Exclusive breastfeeding is one of the simplest and most effective ways to ensure proper nutrition. Yet only 40% of the world’s infants less than six months of age are receiving this care.
In Mozambique, MCSP is using a novel approach to change this – reaching families with key breastfeeding messages through song.
Dancing and singing are deeply rooted in Mozambican culture. In preparation for World Breastfeeding Week, MCSP worked with community activists and volunteers in Nampula to transform key infant and young child feeding (IYCF) messages into songs:
After the child is born, we must give the mother’s milk
The first milk is a yellow-colored milk
The yellow milk is like a vaccine, it is like the first vaccine
– translated from “Murerelo wa nipele na máma” (The Importance of Breast Milk)
We have to give the child breast milk until 6 months of age
Only after that can we give other foods
Mothers listen, listen, listen,
We have to breastfeed the child because breast milk contains all the nutrients
– translated from “Omuamwiha muana nipeleru pahi” (Exclusive Breastfeeding)
These songs – on breastfeeding, handwashing, and prevention of malnutrition – were practiced by caregivers when they joined community education sessions, proving to be both educational and motivational. The community meetings, aimed at mothers and young children, feature cooking demonstrations and messages about nutrition and safe water, sanitation and hygiene practices.
MCSP-trained community activists and volunteers lead these meetings in 11 districts of Nampula, covering about 8,800 families. Since October 2016, MCSP has reached nearly 3 million children under five with its nutrition programs in Mozambique. Gatherings occur once a month for all families supported in a district; within communities, these meetings may occur as often as once a week.
“As I do my work – such as sweeping the patio, cooking, on the farm – I have been singing, remembering, and perceiving better the messages I have received in the songs than in lectures,” said Elisa Xavier, who participated in a group for mothers from the community of Cororone.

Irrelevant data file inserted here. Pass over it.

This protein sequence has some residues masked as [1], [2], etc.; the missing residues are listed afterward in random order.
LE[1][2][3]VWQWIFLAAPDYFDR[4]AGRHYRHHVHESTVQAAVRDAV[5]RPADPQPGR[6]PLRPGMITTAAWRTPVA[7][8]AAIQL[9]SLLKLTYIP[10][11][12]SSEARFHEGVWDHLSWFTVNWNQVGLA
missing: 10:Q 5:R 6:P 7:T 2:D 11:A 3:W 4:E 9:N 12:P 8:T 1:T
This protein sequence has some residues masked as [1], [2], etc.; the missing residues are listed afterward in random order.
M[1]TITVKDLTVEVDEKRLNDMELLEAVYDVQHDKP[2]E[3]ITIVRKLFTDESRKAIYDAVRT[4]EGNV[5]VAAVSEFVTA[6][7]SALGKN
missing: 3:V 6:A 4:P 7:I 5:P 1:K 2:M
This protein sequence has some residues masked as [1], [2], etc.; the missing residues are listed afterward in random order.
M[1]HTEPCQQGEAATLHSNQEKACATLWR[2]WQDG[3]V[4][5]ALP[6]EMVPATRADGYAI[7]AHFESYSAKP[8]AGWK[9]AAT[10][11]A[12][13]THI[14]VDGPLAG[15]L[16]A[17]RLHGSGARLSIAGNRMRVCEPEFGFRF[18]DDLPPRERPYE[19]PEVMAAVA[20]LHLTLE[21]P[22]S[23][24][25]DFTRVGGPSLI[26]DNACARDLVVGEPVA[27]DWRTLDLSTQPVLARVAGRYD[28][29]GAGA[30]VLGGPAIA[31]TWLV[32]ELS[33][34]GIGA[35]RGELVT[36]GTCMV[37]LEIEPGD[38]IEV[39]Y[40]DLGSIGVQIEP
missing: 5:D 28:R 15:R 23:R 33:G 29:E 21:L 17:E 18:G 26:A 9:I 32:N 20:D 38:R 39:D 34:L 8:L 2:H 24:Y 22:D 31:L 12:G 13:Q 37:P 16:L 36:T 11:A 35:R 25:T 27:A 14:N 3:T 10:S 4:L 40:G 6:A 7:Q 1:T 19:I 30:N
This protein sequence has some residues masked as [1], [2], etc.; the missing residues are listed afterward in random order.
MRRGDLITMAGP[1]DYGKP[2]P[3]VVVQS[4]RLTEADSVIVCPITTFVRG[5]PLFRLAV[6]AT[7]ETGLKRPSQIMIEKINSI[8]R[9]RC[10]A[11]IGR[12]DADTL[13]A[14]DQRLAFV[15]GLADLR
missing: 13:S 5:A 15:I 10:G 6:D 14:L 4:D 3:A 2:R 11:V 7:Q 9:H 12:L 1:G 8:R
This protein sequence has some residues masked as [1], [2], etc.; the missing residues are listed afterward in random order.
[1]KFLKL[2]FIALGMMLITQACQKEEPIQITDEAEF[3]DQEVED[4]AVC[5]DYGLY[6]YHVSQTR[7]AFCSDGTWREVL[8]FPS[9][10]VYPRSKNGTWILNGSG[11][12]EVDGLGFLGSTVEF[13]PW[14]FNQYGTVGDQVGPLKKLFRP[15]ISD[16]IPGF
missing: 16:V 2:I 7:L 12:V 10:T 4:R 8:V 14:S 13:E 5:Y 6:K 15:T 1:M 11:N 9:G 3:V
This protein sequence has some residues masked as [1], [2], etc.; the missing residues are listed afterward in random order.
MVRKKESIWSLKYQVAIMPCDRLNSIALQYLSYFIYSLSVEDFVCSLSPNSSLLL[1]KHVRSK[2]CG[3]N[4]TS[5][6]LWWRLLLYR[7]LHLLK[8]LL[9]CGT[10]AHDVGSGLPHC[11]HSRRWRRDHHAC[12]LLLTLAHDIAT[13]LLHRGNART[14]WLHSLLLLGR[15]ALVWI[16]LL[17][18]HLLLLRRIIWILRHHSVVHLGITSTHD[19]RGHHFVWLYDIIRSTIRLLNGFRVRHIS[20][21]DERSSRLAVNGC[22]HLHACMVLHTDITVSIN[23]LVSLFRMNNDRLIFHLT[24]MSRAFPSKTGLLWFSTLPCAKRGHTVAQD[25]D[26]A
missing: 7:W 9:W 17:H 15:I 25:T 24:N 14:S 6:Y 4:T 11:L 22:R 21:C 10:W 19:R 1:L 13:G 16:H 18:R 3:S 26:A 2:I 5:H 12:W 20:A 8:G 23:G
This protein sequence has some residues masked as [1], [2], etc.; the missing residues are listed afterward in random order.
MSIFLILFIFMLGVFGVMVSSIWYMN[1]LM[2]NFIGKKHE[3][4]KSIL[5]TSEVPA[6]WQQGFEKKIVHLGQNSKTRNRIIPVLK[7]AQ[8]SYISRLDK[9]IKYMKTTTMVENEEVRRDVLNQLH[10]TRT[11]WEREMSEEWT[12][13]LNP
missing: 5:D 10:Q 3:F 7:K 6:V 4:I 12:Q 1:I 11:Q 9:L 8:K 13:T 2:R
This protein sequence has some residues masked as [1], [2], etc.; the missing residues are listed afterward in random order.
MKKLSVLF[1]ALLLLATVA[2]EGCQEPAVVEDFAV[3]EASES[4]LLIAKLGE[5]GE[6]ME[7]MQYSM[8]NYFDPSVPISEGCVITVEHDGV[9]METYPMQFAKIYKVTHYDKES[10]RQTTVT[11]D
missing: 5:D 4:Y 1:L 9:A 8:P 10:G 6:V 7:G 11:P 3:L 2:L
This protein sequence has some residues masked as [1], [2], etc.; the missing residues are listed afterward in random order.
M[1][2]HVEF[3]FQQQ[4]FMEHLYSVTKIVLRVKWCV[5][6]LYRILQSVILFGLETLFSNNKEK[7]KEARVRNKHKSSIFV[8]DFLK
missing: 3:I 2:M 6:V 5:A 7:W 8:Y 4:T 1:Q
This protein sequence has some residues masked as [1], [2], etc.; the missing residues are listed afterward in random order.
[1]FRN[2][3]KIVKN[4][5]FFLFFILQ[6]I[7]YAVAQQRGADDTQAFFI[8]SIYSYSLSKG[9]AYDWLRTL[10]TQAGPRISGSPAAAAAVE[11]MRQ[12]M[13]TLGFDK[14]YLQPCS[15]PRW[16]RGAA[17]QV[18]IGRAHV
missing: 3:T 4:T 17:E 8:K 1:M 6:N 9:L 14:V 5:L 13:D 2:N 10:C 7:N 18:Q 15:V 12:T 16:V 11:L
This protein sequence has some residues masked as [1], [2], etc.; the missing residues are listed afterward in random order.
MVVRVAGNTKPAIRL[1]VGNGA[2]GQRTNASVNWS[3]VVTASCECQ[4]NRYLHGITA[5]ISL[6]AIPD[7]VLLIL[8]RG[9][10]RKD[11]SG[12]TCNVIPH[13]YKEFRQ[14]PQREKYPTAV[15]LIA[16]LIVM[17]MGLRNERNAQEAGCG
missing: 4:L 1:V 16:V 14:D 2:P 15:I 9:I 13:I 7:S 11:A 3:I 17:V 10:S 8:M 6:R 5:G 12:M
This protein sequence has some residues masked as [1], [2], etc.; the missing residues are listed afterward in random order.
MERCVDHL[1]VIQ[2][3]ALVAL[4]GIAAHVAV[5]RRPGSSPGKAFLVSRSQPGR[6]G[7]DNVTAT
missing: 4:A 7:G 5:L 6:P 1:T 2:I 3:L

Seeing the powerful connection between the repetition of songs and social and behavior change, MCSP aimed to expand their reach further, collaborating with another USAID-funded project – the Mozambique Media Strengthening Program (MSP) – and the Radio of Monapo to record the songs in Emakwa, Nampula’s dialect.
These recordings are now planned for wide dissemination and use by the Nampula Health Provincial Directorate and its partners in mobilization events, entertainment education activities (including radio programs), and trainings. As the country kicked off World Breastfeeding Week this year, for instance, the songs – tailored to Nampula province – were featured prominently during events in Nampula.
Mozambique’s Ministry of Health (MOH) has traditionally celebrated the holiday for a full month in August, with MCSP supporting related events throughout the country. This year was no different, with MCSP providing breastfeeding education materials for the national launch, and supporting other celebratory events – featuring contests, health fairs, and radio programs focused on breastfeeding – in Sofala and Nampula provinces.
This year’s World Breastfeeding Week theme – “Foundation of Life” – captures succinctly why promoting breastfeeding is a key part of MCSP’s efforts to improve maternal, newborn and child health in Mozambique. Beyond providing all the nutrients an infant needs for the first six months of life, breastfeeding protects both child and mother against illness, and reduces health care costs for families and, ultimately, nations as long-term health of the population improves.
These songs are a new tool in our arsenal as we continue to support the MOH and Nampula and Sofala provincial health directorates to strengthen health workers’ capacity to promote adequate IYCF practices. Going forward, more than two dozen MCSP nutrition officers will begin using them widely during mobilization and education activities.